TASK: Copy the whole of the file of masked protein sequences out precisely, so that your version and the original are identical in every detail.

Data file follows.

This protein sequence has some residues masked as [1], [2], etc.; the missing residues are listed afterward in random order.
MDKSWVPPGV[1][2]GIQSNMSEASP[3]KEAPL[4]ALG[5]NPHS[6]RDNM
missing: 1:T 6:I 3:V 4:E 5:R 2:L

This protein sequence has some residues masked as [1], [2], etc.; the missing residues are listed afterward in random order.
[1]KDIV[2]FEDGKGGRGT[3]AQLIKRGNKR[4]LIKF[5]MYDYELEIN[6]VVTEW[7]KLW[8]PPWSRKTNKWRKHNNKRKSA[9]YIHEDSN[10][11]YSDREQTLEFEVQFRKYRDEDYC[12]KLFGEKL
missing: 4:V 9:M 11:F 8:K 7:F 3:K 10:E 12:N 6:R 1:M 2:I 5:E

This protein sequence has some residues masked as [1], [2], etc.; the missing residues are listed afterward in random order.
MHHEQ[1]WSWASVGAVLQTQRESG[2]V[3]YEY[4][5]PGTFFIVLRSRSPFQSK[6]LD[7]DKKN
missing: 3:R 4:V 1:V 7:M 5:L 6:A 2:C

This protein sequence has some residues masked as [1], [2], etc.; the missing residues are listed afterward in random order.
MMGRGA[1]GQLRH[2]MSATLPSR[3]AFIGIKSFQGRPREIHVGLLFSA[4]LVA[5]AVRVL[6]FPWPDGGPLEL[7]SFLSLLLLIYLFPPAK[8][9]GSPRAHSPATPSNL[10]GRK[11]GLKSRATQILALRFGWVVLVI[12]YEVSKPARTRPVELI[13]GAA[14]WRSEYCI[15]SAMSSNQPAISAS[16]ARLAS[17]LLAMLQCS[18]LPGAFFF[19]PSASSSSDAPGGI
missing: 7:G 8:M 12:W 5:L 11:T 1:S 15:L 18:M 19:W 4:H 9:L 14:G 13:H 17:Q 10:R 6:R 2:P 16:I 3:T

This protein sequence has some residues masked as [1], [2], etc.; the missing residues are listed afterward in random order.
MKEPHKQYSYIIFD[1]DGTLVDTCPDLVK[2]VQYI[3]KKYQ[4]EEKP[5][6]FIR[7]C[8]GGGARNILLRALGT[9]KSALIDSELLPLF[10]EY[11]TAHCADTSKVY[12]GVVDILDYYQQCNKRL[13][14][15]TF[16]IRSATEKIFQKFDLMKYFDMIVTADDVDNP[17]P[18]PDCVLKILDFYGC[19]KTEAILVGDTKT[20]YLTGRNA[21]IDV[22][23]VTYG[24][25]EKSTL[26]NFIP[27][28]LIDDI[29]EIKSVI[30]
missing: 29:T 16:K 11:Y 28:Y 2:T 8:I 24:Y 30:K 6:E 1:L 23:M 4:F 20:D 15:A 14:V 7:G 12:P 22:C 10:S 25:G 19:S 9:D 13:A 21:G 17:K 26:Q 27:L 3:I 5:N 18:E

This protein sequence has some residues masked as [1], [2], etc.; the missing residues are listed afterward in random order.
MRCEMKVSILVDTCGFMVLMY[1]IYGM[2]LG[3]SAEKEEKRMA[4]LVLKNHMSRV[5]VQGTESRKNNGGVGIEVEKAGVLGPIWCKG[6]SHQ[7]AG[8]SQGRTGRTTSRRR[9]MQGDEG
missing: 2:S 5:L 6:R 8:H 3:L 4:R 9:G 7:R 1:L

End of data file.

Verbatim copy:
This protein sequence has some residues masked as [1], [2], etc.; the missing residues are listed afterward in random order.
MDKSWVPPGV[1][2]GIQSNMSEASP[3]KEAPL[4]ALG[5]NPHS[6]RDNM
missing: 1:T 6:I 3:V 4:E 5:R 2:L

This protein sequence has some residues masked as [1], [2], etc.; the missing residues are listed afterward in random order.
[1]KDIV[2]FEDGKGGRGT[3]AQLIKRGNKR[4]LIKF[5]MYDYELEIN[6]VVTEW[7]KLW[8]PPWSRKTNKWRKHNNKRKSA[9]YIHEDSN[10][11]YSDREQTLEFEVQFRKYRDEDYC[12]KLFGEKL
missing: 4:V 9:M 11:F 8:K 7:F 3:K 10:E 12:N 6:R 1:M 2:I 5:E

This protein sequence has some residues masked as [1], [2], etc.; the missing residues are listed afterward in random order.
MHHEQ[1]WSWASVGAVLQTQRESG[2]V[3]YEY[4][5]PGTFFIVLRSRSPFQSK[6]LD[7]DKKN
missing: 3:R 4:V 1:V 7:M 5:L 6:A 2:C

This protein sequence has some residues masked as [1], [2], etc.; the missing residues are listed afterward in random order.
MMGRGA[1]GQLRH[2]MSATLPSR[3]AFIGIKSFQGRPREIHVGLLFSA[4]LVA[5]AVRVL[6]FPWPDGGPLEL[7]SFLSLLLLIYLFPPAK[8][9]GSPRAHSPATPSNL[10]GRK[11]GLKSRATQILALRFGWVVLVI[12]YEVSKPARTRPVELI[13]GAA[14]WRSEYCI[15]SAMSSNQPAISAS[16]ARLAS[17]LLAMLQCS[18]LPGAFFF[19]PSASSSSDAPGGI
missing: 7:G 8:M 12:W 5:L 11:T 1:S 15:L 18:M 19:W 4:H 9:L 14:G 13:H 17:Q 10:R 6:R 2:P 16:I 3:T

This protein sequence has some residues masked as [1], [2], etc.; the missing residues are listed afterward in random order.
MKEPHKQYSYIIFD[1]DGTLVDTCPDLVK[2]VQYI[3]KKYQ[4]EEKP[5][6]FIR[7]C[8]GGGARNILLRALGT[9]KSALIDSELLPLF[10]EY[11]TAHCADTSKVY[12]GVVDILDYYQQCNKRL[13][14][15]TF[16]IRSATEKIFQKFDLMKYFDMIVTADDVDNP[17]P[18]PDCVLKILDFYGC[19]KTEAILVGDTKT[20]YLTGRNA[21]IDV[22][23]VTYG[24][25]EKSTL[26]NFIP[27][28]LIDDI[29]EIKSVI[30]
missing: 29:T 16:K 11:Y 28:Y 2:T 8:I 24:Y 30:K 6:E 1:L 23:M 4:F 20:D 15:A 14:V 7:G 12:P 22:C 10:S 25:G 19:S 9:D 13:A 21:G 17:K 26:Q 27:L 3:I 5:N 18:E

This protein sequence has some residues masked as [1], [2], etc.; the missing residues are listed afterward in random order.
MRCEMKVSILVDTCGFMVLMY[1]IYGM[2]LG[3]SAEKEEKRMA[4]LVLKNHMSRV[5]VQGTESRKNNGGVGIEVEKAGVLGPIWCKG[6]SHQ[7]AG[8]SQGRTGRTTSRRR[9]MQGDEG
missing: 2:S 5:L 6:R 8:H 3:L 4:R 9:G 7:R 1:L